Tagged: Demosophia

Democracy as the Means to Discover the New Narratives for Sustainable Futures

Democracy is in the business of continually creating a new narrative … oral, textual, and graphic … that can move through and transform communities. While some voices within the Club of Rome have railed against the shortfalls of distorted democracy (and we can see their points), there are few alternative governance approaches which we feel can carry our faith through the changing cycles of national leadership.

A compassionate self-criticism of the Club of Rome’s reliance on the voice of its technological experts is well stated on the Club of Rome blog by Martin Palmer, Secretary General of the Alliance of Religions and Conservation, a secular, non-governmental body founded in 1995 by HRH Prince Philip.

The largest sector of civil society is the religions of the world. And they do not deal in the world of data and economics that have dominated and to a great degree destroyed the potential that the Club of Rome report unleashed 40 years ago. They, like the rest of humanity, know that we are a story telling species. When you introduce yourself to someone new, you don’t tend to tell them the data of your life – how much you weighed when you were born, not even usually the date you were born; nor how tall you are or what size shoes you wear. You tell your stories.” … “The challenge therefore is to assist in the creation of new stories which together can shape the new narrative from which can arise the new values as well as preserve the best of the old.”

What many do not realize is that the quest to bring the voice of the people into the vision of the Club of Rome was one of the Club’s founding principles – however, for want of a technology of inclusive participation in crafting new narratives, the visionary intent was abandoned at the outset in favor of a focus on the voice of technical experts. At that time, the Club’s champions for the voice of the people detached themselves from the quest of the Club and took up the mission to cultivate sociotechnology — a means for understanding situations together which we call Demosophia — to extract new narratives from the wisdom of the people.

As the notion of inclusion rises within the Club of Rome, sociotechnology may now be rejoining physical technology as a means for understanding and interacting within our world.

DEMOSOPHIA Observatorium announced in Cyprus

The Chairman of the board of a municipality of 10.000 people in Cyprus, Mr. Spyros Elenodorou, has agreed to construct in his new municipality building a DEMOSOPHIA Observatorium, which has been a dream of Drs. Christakis and Warfield for over 30 years.  DEMOSOPHIA means “Wisdom of the People” and reinforces the idea that citizens will now have a place where they can visit and gather a view of the ideas that are taking shape in their community. AGORAS (Community) Observatorium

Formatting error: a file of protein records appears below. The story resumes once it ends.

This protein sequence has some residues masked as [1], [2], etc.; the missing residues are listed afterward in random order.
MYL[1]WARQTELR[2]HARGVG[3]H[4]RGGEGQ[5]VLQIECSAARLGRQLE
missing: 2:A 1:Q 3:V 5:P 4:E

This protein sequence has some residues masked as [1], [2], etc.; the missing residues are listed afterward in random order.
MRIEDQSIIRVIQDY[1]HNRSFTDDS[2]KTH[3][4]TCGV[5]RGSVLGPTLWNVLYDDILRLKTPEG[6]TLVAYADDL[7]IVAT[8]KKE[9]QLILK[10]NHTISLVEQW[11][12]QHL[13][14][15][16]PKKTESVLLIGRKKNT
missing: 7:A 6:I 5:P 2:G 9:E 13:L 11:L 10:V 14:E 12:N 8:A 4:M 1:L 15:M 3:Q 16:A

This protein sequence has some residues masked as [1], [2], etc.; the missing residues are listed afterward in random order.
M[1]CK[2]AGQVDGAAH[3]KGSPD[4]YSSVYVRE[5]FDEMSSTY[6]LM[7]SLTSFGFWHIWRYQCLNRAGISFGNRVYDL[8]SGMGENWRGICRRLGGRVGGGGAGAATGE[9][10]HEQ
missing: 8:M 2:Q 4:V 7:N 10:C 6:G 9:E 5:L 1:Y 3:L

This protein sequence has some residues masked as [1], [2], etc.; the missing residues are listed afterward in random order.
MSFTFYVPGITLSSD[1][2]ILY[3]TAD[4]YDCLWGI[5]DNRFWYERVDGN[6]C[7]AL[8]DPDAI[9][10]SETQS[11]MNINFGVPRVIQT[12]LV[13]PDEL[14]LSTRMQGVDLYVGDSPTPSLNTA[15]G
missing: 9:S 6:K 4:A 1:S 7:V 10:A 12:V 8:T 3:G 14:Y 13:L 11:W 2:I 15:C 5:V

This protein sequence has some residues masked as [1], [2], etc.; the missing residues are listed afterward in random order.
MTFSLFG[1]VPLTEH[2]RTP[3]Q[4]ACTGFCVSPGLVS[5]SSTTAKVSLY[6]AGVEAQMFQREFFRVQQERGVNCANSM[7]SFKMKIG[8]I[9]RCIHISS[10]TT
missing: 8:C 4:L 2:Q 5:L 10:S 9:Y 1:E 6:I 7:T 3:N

The Observatorium is a physical (or virtual) place, whose building interior contains a variety of rooms, and facilitates rapid familiarization with their contents by the persons who navigate it. The visual and virtual displays in the Observatorium are tailored to help navigate the complexity in understanding situations, societal evidence and policies, both broadly and in depth. The facility is meant to expose to participants the nature of a large organization, its problems, vision, and an ongoing status of collective efforts to resolve shared concerns.

Comparison with the planetarium for shared viewing of the complex field of stars in the universe, by presenting meaningful presentations is self-evident.

The first step in resolving issues related to large, complex systems is to provide a well- designed situation room, equipped to enable groups to work together effectively. The second step is to carry out whatever prolonged design work is required, using processes proven to be effective, yielding visual displays of the system patterns that hold understanding of the logic underlying the system. The third step is to embed the results of the second step in the corporate observatorium, where insight into the large, complex system comes both at overview and detailed levels, according to the efforts put forth to comprehend what is seen in the sequenced displays.

John Warfield had promoted a similar proposal throughout his career, based on the Triad of policy design espoused by Harold Laswell. The Social Planetarium, Lasswell’s concept, was one of 3 systemic practices advocated for policy design and co-development:

  • Decision seminars
  • Social Planetarium
  • Pre-Legislature